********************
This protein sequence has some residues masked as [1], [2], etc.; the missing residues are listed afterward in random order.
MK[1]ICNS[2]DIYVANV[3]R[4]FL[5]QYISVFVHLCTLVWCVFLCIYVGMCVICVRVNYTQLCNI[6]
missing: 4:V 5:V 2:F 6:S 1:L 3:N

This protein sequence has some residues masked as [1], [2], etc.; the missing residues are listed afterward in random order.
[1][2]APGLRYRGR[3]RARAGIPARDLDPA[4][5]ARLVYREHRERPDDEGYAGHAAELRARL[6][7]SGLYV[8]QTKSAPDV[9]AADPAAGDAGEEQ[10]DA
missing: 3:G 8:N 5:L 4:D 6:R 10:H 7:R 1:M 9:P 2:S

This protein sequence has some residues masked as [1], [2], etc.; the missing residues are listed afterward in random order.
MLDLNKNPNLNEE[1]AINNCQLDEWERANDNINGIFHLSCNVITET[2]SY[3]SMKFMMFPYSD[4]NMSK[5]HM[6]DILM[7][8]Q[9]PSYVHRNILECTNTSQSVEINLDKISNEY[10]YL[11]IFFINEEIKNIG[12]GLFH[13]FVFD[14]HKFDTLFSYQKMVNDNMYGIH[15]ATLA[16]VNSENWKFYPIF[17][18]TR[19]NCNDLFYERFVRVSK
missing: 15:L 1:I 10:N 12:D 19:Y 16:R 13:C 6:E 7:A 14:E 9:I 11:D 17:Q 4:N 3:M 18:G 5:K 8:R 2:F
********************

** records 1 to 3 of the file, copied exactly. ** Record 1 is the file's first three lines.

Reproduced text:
This protein sequence has some residues masked as [1], [2], etc.; the missing residues are listed afterward in random order.
MK[1]ICNS[2]DIYVANV[3]R[4]FL[5]QYISVFVHLCTLVWCVFLCIYVGMCVICVRVNYTQLCNI[6]
missing: 4:V 5:V 2:F 6:S 1:L 3:N

This protein sequence has some residues masked as [1], [2], etc.; the missing residues are listed afterward in random order.
[1][2]APGLRYRGR[3]RARAGIPARDLDPA[4][5]ARLVYREHRERPDDEGYAGHAAELRARL[6][7]SGLYV[8]QTKSAPDV[9]AADPAAGDAGEEQ[10]DA
missing: 3:G 8:N 5:L 4:D 6:R 10:H 7:R 1:M 9:P 2:S

This protein sequence has some residues masked as [1], [2], etc.; the missing residues are listed afterward in random order.
MLDLNKNPNLNEE[1]AINNCQLDEWERANDNINGIFHLSCNVITET[2]SY[3]SMKFMMFPYSD[4]NMSK[5]HM[6]DILM[7][8]Q[9]PSYVHRNILECTNTSQSVEINLDKISNEY[10]YL[11]IFFINEEIKNIG[12]GLFH[13]FVFD[14]HKFDTLFSYQKMVNDNMYGIH[15]ATLA[16]VNSENWKFYPIF[17][18]TR[19]NCNDLFYERFVRVSK
missing: 15:L 1:I 10:N 12:D 19:Y 16:R 13:C 6:E 7:A 14:E 9:I 11:D 17:Q 4:N 3:M 18:G 5:K 8:R 2:F